For a Fact Sheet on the case from the USW, click here.

Related Topics: Chinese imports, Tariffs, USW

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  1. Brian | June 05, 2014 at 08:11AM
    The tariff that expired in 2012 cost American Consumers over 1 Billion dollars. Also it did not add any more jobs than what were already projected. Is there any trade group or organization that is fighting this, who we can join together and fight this?

  2. Gus | June 05, 2014 at 08:17AM
    I would not be surprised if Chinese consumers boycott tire manufacturers producing in China that back this initiative.

  3. Ron | June 05, 2014 at 08:50AM
    The major manufacturers stopped building entry level tires before the previous tariff for economic reasons. The reason was primarily the cost of labor, since it's virtually the same for a $30 tire and a $100 tire. As Brian stated, the last tariff cost consumers a ridiculous amount of money and impacted the economy tire buyer the most. It IS my business to KNOW my business, so in any event, we'll be fine. Consumers, maybe not so much.

  4. Rob | June 05, 2014 at 12:46PM
    Nothing happened with the last tarriff, except the US companies saw an opportunity to raise the prices on evrything made in the US as well...so in the end, the consumer lost the most. There are no inexpensive tires anymore.

  5. Bobby | June 09, 2014 at 08:03AM
    China isn't stealing the jobs from Americans. It's the fact the unions put the American companies at a distinct disadvantage, since they pay someone $30 to sweep the floors of the plant. The last tariff is the very reason the average price of a tire has gone from $50 to $95. If that's not a tax on the American people I do not know what is. In 2006, Goodyear stopped building private branded tires for the most part. Therefore, China saw a need and met the demand for a competitively priced tire that the average consumer can afford.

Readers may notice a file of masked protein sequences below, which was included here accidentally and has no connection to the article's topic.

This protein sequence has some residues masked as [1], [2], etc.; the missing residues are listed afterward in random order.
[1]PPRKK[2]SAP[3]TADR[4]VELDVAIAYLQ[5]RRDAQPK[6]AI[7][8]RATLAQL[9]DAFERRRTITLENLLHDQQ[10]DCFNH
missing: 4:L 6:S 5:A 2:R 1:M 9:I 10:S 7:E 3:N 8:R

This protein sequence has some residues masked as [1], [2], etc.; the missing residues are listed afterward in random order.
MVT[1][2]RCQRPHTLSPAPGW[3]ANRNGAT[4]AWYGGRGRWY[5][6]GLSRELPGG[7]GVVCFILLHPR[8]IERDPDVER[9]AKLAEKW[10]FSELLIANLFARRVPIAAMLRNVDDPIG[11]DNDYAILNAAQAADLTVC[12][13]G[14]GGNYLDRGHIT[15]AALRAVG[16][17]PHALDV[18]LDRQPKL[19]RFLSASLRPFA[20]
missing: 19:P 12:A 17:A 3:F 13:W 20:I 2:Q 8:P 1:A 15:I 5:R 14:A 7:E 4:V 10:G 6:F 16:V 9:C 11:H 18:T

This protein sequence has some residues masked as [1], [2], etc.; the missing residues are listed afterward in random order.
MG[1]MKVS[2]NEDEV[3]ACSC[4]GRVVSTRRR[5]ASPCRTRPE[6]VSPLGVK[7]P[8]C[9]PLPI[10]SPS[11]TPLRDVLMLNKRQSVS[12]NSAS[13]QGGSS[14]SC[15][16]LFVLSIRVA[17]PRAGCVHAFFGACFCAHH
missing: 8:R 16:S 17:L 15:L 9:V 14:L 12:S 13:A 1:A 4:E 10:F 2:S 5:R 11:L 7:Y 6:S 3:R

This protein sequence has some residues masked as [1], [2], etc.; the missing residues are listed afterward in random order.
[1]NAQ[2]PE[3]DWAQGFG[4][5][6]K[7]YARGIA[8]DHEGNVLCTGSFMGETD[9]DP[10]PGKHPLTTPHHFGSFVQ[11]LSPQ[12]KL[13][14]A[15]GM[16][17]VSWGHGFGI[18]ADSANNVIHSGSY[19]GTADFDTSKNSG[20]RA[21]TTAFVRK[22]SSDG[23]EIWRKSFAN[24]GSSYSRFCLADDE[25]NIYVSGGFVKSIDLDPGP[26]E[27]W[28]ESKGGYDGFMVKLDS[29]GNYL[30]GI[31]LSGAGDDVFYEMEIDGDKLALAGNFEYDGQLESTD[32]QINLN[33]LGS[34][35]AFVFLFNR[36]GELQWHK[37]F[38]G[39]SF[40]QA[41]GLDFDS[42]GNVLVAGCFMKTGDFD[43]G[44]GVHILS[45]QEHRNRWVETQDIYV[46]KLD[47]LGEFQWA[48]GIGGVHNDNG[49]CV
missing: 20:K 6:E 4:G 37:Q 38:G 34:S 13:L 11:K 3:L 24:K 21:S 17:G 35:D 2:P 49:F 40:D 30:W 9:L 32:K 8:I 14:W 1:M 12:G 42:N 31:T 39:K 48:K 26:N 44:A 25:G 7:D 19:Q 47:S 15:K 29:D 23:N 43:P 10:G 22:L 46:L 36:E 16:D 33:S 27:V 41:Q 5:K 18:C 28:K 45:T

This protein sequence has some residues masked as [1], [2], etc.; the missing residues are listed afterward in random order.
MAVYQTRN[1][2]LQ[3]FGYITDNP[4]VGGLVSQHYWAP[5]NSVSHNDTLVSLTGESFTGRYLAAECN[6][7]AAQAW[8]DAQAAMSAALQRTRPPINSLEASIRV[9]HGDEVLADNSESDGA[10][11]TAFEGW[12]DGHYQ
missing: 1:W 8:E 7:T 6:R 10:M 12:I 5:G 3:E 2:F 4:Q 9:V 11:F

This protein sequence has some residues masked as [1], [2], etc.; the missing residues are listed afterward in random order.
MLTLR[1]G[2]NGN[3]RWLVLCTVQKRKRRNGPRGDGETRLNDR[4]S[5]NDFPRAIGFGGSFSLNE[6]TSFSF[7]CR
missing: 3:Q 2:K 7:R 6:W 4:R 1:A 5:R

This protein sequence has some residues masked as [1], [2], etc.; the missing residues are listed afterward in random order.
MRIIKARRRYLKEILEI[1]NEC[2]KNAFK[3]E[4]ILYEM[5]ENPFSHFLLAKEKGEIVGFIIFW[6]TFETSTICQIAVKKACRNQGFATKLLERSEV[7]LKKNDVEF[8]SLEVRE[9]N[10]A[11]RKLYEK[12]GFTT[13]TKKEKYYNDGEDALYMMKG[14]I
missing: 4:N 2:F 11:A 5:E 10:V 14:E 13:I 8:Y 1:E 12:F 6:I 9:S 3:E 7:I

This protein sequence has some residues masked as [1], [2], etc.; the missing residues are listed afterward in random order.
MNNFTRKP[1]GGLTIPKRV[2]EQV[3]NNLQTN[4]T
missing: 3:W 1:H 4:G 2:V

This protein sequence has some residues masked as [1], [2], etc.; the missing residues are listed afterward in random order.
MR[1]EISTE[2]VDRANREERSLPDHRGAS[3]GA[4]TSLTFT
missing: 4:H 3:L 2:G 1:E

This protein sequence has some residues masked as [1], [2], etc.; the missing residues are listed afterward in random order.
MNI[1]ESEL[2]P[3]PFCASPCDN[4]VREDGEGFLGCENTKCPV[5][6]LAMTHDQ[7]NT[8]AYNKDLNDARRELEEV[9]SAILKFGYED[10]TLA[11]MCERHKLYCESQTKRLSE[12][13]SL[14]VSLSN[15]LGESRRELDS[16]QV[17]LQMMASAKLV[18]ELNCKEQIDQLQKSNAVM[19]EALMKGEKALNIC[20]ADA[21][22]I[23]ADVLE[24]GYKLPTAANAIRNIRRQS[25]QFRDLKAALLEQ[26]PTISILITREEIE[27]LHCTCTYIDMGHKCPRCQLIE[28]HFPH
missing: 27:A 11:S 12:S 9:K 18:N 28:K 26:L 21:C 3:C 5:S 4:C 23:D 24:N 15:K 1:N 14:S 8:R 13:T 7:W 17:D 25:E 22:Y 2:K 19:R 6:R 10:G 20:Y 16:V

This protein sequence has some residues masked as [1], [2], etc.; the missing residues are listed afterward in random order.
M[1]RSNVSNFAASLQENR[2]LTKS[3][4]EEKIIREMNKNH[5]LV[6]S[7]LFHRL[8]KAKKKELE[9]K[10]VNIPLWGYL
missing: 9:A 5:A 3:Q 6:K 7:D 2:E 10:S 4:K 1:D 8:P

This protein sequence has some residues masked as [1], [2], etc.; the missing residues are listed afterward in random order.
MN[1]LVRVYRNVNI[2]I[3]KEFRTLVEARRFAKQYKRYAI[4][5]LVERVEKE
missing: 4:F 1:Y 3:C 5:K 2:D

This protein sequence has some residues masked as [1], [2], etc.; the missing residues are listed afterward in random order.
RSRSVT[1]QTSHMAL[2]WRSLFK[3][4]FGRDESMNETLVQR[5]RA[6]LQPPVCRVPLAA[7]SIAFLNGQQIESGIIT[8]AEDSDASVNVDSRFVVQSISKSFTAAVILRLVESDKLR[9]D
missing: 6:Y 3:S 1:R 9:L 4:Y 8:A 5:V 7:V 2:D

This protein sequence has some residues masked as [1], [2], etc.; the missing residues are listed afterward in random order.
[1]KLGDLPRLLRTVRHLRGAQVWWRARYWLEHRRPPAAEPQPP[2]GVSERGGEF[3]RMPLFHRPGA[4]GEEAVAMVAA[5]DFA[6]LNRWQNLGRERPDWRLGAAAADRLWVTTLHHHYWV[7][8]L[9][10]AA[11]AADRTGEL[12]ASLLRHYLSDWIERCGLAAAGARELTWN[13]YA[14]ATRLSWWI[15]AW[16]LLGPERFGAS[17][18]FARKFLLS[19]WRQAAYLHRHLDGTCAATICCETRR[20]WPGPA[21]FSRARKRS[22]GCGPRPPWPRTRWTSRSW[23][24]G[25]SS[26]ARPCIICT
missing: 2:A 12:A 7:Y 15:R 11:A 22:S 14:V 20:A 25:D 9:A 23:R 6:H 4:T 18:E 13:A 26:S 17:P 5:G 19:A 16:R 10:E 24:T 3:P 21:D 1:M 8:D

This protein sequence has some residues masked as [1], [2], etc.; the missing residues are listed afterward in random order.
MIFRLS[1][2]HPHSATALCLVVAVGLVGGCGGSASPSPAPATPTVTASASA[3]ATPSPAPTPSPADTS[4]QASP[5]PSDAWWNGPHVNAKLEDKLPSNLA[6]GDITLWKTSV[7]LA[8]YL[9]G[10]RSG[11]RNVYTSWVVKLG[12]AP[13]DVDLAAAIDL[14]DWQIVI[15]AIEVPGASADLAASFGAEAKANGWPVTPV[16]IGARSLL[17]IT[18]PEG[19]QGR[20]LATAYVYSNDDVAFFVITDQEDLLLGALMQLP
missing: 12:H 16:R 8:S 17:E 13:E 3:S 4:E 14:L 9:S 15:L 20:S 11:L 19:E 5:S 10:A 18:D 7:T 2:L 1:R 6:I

6. Ed | June 09, 2014 at 08:12AM
    Rob must live in China; enough said.

    Brian-checkout this link http://www.usw.org/act/campaigns/fighting-for-fair-trade You can also contact your local USW and find out if they're holding any events. Remember what happened the last time (2009) USW spoke up? Hope history repeats itself. To be clear, I have no problems with Chinese people. I have a few American-Chinese friends that wish there industries would go away. I want what's best for my economy, our country and the well being of my family even if that price is higher; Just like used tires. GET RID OF THEM.

  7. Veto | July 23, 2014 at 09:16AM
    China keeps crying that all they are supplying to the US are low end, low cost tires. That is far from the truth. The majority of Chinese tire manufacturers are also making high-performance and ultra-high performance tires that are a direct threat to the U.S tire industry. If all China was exporting tires that sold at 4 for $99, there would be no issue, but today, that is definitely not the case. We need a permanent 60% duty on any and all Chinese tires coming into the U.S. except for the super low end junk tires that no in the their right mind should even consider driving on. If China has such over capacity in tires, then maybe the government should do some R&D to figure out how to turn all those excess tires into food to feed all their hungry people in rural areas. I buy absolutely nothing made in China. Nothing.